Australia-led global project wants to ensure robots make better decisions

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Autonomous decision-making technologies are changing the way we live and work. But are we using them right?

By U2B Staff 

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Experts from Australia and around the world in the humanities, social and technological sciences are collaborating on a government-funded initiative to investigate how automated decision-making technologies can be used safely and ethically.

Australia’s Education Minister Dan Tehan announced Wednesday that the government is providing AU$31.8 million in funding to set up the Australian Research Council (ARC) Centre of Excellence for Automated Decision-Making and Society for this purpose.

The centre will be hosted at RMIT University, with the research initiative to be led by RMIT Professor Julian Thomas.


“This exciting new centre will be the only one of its kind, and RMIT is proud to host it,” RMIT Vice-Chancellor and President Martin Bean CBE said.

“We have a long history of operating at the intersection of technology and the human experience and, working closely with industry and other partners around the world, we’re focused on improving life for our communities in a time of constant change.

“We are delighted that the centre encapsulates RMIT’s approach to tackling challenging problems in both policy and practice.”

Tehan noted that automated decision-making technology already powers self-driving cars, as well as algorithms used to make medical diagnoses and business decisions.

He said the technology has great potential to improve efficiencies across various industries in both the public and private sectors. 

“However, as with all technology, it is prudent to explore how to mitigate any possible risks,” he said.

“Our government is funding research into automated decision-making to ensure this technology provides the best possible outcomes for society and industry.

“Researchers will formulate world-leading policy and practice, inform public debate, and train a new generation of researchers and practitioners.”


Professor Thomas said the global research project would help ensure machine-learning and automated decision-making technologies are used responsibly, ethically and inclusively. He agreed that from artificial intelligence to blockchain and big data, automated systems are already transforming daily lives.

However, unfettered use and abuse of these systems could pose substantial risks to humanity. AI experts regularly warn of the harms of algorithm bias, a phenomenon that occurs when human prejudices inadvertently corrupt machine decision-making.

Eliminating these biases is essential because machine learning is used to make business decisions that ultimately affect humans, such as during job interviews or even in medical environments.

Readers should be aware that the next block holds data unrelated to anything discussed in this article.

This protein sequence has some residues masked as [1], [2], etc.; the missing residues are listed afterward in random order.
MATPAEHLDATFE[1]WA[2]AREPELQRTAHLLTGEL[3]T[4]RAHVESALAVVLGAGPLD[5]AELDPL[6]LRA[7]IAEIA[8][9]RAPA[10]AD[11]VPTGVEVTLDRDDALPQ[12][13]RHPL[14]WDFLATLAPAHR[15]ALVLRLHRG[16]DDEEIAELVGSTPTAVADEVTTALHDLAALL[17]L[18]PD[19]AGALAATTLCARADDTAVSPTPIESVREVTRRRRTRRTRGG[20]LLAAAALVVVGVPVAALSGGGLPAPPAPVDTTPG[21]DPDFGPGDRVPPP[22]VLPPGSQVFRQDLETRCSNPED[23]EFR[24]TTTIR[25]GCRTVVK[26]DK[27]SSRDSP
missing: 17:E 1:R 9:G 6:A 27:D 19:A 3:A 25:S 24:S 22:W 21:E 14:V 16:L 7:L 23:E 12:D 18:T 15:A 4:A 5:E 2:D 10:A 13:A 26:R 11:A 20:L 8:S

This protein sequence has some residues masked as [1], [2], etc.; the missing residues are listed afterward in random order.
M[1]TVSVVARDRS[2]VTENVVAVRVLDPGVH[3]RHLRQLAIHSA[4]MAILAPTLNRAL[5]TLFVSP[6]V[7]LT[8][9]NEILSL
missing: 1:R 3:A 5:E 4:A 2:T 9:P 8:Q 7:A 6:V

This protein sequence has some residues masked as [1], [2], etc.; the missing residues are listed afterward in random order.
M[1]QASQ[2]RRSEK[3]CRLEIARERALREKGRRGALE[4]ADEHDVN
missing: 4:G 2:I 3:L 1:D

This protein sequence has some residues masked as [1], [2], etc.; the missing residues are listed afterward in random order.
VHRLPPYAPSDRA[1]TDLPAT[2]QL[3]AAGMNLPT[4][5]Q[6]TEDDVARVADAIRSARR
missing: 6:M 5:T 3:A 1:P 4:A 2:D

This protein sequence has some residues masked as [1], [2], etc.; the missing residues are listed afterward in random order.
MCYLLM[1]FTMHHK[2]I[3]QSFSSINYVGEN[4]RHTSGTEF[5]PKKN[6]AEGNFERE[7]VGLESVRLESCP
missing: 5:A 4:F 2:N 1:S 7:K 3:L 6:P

Earlier this year, Georgia Institute of Technology researchers discovered that many of the artificially intelligence systems designed to help autonomous cars navigate roads were unable to identify pedestrians with darker skin tones. 

“New systems offer enormous benefits in many areas but they also pose substantial risks to our privacy and security, and to our welfare as citizens and consumers.

“We urgently need a much deeper understanding of the potential risks of the new technologies, and the best strategies for mitigating these risks,” Professor Thomas said. 

“Working with international partners and industry, the research will help Australians gain the full benefits of these new technologies, from better mobility, to improving our responses to humanitarian emergencies.”


The research initiative will see RMIT experts working with their counterparts in seven other Australian universities and 22 academic and industry partner organisations from Australia, Europe, Asia and America. 

Together, they will pump in a further AU$39.3 million in cash and in-kind support for the initiative, in addition to access to top national and international facilities, systems and research expertise.

The Australian universities involved are: Monash University, University of Melbourne, Swinburne University, Queensland University of Technology, University of Queensland, University of Sydney, University of New South Wales.

Foreign participants are the University of Oxford, University of Birmingham, Cornell University, New York University, University of Maryland, University of Amsterdam, Netherlands, Hans-Bredow-Institut, University of Hamburg, Halmstad University, Sweden.

The who’s who of industry will also offer research expertise. These include Google Australia, Volvo, Australian Red Cross Society, Australian Broadcasting Corporation, Australian Council of Social Service, Australian Communications Consumer Action Network Limited, Consumers Health Forum of Australia, Victorian Information Commissioner, Bendigo Hospital, Max Kelsen, Consumer Policy Research Centre, Data + Society Research Institute (US), Digital Asia Hub (Hong Kong), Algorithm Watch (Germany).